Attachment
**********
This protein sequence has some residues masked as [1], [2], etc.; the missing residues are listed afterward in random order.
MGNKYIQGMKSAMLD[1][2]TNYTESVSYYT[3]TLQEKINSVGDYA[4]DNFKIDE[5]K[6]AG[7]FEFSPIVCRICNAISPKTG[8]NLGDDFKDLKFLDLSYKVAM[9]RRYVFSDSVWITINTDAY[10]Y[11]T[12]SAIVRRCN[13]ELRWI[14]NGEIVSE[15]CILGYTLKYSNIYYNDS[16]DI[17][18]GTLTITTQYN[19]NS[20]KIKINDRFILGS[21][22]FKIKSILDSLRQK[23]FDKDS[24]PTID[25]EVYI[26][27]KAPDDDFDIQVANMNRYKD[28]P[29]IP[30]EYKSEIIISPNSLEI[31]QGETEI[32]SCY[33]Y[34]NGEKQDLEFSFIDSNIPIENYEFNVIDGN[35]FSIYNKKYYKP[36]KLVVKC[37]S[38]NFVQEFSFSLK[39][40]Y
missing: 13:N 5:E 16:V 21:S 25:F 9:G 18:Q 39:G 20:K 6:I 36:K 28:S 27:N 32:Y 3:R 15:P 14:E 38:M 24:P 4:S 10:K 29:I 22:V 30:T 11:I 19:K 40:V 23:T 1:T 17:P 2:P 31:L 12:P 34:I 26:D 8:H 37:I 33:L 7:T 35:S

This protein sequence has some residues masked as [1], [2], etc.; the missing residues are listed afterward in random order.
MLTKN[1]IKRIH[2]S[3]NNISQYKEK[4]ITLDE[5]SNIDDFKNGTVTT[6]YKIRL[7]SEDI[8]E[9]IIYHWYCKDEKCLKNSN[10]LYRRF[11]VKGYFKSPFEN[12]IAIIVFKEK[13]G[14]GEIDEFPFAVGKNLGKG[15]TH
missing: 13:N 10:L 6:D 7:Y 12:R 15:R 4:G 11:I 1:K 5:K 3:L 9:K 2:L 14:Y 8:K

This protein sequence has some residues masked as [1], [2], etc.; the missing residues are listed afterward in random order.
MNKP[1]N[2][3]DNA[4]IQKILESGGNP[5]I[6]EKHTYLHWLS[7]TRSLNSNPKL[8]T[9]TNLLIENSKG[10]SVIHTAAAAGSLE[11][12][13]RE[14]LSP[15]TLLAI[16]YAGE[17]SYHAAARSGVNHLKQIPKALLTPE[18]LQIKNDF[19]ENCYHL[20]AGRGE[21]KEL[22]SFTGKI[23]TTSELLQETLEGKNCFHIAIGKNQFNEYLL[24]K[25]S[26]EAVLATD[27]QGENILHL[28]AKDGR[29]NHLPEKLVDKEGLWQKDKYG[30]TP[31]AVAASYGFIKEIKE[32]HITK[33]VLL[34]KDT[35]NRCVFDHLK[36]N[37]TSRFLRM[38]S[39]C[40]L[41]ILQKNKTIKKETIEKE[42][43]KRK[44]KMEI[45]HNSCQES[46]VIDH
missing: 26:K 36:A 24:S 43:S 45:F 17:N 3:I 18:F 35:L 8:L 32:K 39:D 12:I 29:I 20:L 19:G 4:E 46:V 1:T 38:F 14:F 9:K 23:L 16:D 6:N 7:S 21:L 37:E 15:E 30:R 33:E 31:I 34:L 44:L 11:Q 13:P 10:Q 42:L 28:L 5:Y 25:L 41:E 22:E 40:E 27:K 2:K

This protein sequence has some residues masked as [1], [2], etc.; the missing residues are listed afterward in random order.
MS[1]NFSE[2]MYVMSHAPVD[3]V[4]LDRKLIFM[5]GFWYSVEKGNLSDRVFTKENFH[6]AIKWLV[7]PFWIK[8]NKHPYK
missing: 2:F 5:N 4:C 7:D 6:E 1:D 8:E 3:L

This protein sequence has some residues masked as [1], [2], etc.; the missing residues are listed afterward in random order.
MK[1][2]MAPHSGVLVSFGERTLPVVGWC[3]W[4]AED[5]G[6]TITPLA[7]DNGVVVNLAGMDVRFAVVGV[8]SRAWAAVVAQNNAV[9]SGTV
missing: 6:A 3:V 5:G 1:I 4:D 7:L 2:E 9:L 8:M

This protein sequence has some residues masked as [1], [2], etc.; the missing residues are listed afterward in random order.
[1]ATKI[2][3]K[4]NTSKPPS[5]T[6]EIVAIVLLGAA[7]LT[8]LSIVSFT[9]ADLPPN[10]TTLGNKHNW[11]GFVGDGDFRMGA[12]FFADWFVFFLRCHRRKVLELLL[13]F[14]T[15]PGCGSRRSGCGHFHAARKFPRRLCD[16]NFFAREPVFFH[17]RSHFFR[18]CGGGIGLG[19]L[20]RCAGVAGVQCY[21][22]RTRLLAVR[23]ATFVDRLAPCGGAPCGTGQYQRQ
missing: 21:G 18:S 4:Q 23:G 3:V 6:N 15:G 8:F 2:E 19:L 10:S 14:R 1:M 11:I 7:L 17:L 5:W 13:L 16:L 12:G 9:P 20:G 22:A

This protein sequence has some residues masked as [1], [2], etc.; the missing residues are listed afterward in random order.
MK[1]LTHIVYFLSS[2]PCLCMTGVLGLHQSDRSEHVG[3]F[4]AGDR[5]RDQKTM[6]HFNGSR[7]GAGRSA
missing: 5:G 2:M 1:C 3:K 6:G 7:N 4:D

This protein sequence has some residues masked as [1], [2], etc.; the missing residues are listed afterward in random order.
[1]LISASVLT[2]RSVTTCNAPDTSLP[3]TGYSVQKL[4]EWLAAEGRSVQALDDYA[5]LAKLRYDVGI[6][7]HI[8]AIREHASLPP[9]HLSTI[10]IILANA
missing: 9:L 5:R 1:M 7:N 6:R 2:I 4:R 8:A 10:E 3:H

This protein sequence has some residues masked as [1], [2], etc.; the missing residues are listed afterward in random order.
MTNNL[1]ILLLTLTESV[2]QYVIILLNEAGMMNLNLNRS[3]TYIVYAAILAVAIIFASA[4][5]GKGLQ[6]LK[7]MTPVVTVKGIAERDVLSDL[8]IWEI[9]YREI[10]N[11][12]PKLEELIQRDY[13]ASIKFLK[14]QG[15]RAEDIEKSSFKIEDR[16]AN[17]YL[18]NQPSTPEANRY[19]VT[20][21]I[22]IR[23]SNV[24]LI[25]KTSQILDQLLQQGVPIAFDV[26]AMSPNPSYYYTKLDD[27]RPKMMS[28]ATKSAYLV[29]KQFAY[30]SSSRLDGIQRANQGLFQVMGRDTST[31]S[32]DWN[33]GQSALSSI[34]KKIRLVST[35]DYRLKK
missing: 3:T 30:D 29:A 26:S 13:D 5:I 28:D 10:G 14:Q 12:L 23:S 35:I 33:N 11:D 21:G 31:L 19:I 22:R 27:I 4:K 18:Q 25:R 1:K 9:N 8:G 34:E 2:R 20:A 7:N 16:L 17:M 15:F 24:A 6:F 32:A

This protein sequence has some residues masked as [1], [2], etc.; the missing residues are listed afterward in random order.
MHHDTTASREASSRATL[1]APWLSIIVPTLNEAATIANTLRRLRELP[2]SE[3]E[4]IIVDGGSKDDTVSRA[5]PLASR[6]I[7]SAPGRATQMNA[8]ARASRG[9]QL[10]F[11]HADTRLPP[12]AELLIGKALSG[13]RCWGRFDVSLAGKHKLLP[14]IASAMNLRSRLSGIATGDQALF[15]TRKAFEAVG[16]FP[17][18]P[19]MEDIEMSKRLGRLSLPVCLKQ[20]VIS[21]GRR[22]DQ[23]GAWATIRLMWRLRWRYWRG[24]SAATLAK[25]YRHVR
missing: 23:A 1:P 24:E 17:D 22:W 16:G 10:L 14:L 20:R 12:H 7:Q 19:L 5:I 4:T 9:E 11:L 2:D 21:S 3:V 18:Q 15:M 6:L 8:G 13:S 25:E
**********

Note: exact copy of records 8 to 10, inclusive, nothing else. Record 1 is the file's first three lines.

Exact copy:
This protein sequence has some residues masked as [1], [2], etc.; the missing residues are listed afterward in random order.
[1]LISASVLT[2]RSVTTCNAPDTSLP[3]TGYSVQKL[4]EWLAAEGRSVQALDDYA[5]LAKLRYDVGI[6][7]HI[8]AIREHASLPP[9]HLSTI[10]IILANA
missing: 9:L 5:R 1:M 7:N 6:R 2:I 4:R 8:A 10:E 3:H

This protein sequence has some residues masked as [1], [2], etc.; the missing residues are listed afterward in random order.
MTNNL[1]ILLLTLTESV[2]QYVIILLNEAGMMNLNLNRS[3]TYIVYAAILAVAIIFASA[4][5]GKGLQ[6]LK[7]MTPVVTVKGIAERDVLSDL[8]IWEI[9]YREI[10]N[11][12]PKLEELIQRDY[13]ASIKFLK[14]QG[15]RAEDIEKSSFKIEDR[16]AN[17]YL[18]NQPSTPEANRY[19]VT[20][21]I[22]IR[23]SNV[24]LI[25]KTSQILDQLLQQGVPIAFDV[26]AMSPNPSYYYTKLDD[27]RPKMMS[28]ATKSAYLV[29]KQFAY[30]SSSRLDGIQRANQGLFQVMGRDTST[31]S[32]DWN[33]GQSALSSI[34]KKIRLVST[35]DYRLKK
missing: 3:T 30:D 29:A 26:S 13:D 5:I 28:D 10:G 14:Q 12:L 23:S 35:I 33:N 11:D 21:G 31:L 19:I 22:R 27:I 4:K 18:Q 25:R 1:K 9:N 8:G 34:E 2:R 20:A 7:N 16:L 17:M 15:F 24:A 6:F 32:A

This protein sequence has some residues masked as [1], [2], etc.; the missing residues are listed afterward in random order.
MHHDTTASREASSRATL[1]APWLSIIVPTLNEAATIANTLRRLRELP[2]SE[3]E[4]IIVDGGSKDDTVSRA[5]PLASR[6]I[7]SAPGRATQMNA[8]ARASRG[9]QL[10]F[11]HADTRLPP[12]AELLIGKALSG[13]RCWGRFDVSLAGKHKLLP[14]IASAMNLRSRLSGIATGDQALF[15]TRKAFEAVG[16]FP[17][18]P[19]MEDIEMSKRLGRLSLPVCLKQ[20]VIS[21]GRR[22]DQ[23]GAWATIRLMWRLRWRYWRG[24]SAATLAK[25]YRHVR
missing: 23:A 1:P 24:E 17:D 22:W 16:G 10:L 14:L 20:R 12:H 7:Q 19:L 5:I 4:T 9:E 11:L 2:D 21:S 3:V 18:Q 15:M 6:L 8:G 13:S 25:E